Friday, March 16, 2007
BY JANELLE GELFAND
Another week, another sensational soloist with the Cincinnati Symphony Orchestra in Music Hall.
On Thursday, it was Vadim Gluzman, a Ukraine-born Israeli violinist, who put his luxuriant sound to work in Leonard Bernstein's "Serenade, after Plato's 'Symposium.' " But that wasn't the only thing that impressed in this 20th-century program. There was also the high-voltage performance of Prokofiev's Symphony No. 5 under the baton of Paavo Järvi.
Gluzman plays a 1690 Stradivarius that once belonged to Leopold Auer, the great teacher of "Golden Age" violinists such as Mischa Elman and Jascha Heifetz. Perhaps it should have been no surprise, then, that his big, relaxed sound, romantic slides and peerless expression should hearken back to those old-world masters.
Bernstein's inspiration for his "Serenade" was Plato's "Symposium," a philosophical discussion of love, among guests at a dinner party. Musically, it becomes a dialogue between violinist and orchestra, with touches that remind one of "West Side Story" and a swinging jazz finish.
Gluzman is not a showy musician, but his involvement and joy in the music communicated to the listener. From the first note, a phrase played alone, his sound was sweet and beautifully shaped, with a long, effortless line. There was an easy grace about the way he approached the music, even in the presto - a scintillating dialogue tossed back and forth between soloist and orchestra.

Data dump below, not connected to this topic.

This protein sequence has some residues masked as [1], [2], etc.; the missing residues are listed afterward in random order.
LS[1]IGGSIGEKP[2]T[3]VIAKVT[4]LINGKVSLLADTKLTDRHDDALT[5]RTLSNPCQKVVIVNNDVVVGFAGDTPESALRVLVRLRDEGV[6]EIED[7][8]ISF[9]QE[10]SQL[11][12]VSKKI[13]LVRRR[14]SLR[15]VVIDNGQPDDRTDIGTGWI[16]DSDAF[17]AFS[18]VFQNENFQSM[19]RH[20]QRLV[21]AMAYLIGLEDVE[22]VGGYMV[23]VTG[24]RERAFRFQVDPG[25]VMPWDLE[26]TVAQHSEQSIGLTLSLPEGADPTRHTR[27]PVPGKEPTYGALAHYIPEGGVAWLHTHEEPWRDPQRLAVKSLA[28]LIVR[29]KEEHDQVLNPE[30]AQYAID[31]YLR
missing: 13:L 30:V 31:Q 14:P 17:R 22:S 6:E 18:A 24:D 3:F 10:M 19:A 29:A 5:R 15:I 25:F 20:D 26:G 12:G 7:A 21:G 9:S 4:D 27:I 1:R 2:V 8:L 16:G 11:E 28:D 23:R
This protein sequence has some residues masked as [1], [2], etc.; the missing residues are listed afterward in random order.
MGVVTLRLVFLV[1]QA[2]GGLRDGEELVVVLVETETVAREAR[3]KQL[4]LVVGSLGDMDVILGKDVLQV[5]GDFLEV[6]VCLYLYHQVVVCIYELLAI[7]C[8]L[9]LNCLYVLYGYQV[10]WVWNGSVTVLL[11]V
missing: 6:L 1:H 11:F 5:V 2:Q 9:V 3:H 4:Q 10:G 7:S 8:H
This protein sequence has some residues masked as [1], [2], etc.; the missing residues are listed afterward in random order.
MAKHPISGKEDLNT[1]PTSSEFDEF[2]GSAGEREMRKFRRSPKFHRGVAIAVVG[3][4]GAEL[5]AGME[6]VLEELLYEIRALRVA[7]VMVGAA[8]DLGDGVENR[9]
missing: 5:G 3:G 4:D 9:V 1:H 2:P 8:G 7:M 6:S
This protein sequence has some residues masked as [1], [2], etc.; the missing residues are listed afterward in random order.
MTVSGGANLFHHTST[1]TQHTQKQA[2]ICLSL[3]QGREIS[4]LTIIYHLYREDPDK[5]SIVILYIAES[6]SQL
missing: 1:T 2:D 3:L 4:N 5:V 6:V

The slow movement was the work's heart, and Gluzman's lyricism and sweetness of tone was almost vocal. He lingered on the final high harmonic with stunning control.
The last movement, an oration by Socrates, is perhaps the most pictorial, with its imagery of drunken revelers interrupting the discussion. Here the violinist projected its range of moods wonderfully, and seemed to enjoy its jazz-filled moments. (He'll record it this summer, he said later.)
Järvi and the orchestra carried on a richly colored conversation with the soloist. The finale included a winning duet between Gluzman and principal cellist Eric Kim.
For an encore, Gluzman took apart (literally) his bow, inserted his violin between bow and strings and played a 1920s ditty that he described as "underground Russian jazz."
Prokofiev's Symphony No. 5 formed the second half. The symphony's premiere in 1945 coincided with the victory of the Red Army. Unlike Shostakovich's wartime symphonies, this has an optimistic cast. Even though it has no program, you can't miss the rumbling drumrolls evoking, perhaps, distant cannons, and the relentless, driving march in the finale.
This was an exhilarating performance, and one with plenty of bite. Järvi led the opening in big sweeping gestures, going for a bright, heroic sound, and bringing out each detail in Prokofiev's wealth of melodies. Tempos were quick. The scherzo had unbelievable drive and energy, as if it was about to snap, and Järvi made the most of its dynamic contrasts.
The slow movement pitted intensely passionate moments against those of the most atmospheric serenity. There is no way to describe Järvi's march to the finish, other than hair-raising.
The musicians responded with playing that was precise and richly colored. They'll record it this week for Telarc.
The program opened with the orchestra's second-ever performance of Samuel Barber's "Music for a Scene from Shelley." Not as well known as his "Adagio for Strings," it has a kind of desolate beauty, and the orchestra captured its emotional quality beautifully.
The concert repeats at 8 p.m. today and Saturday. Tickets: 513-381-3300.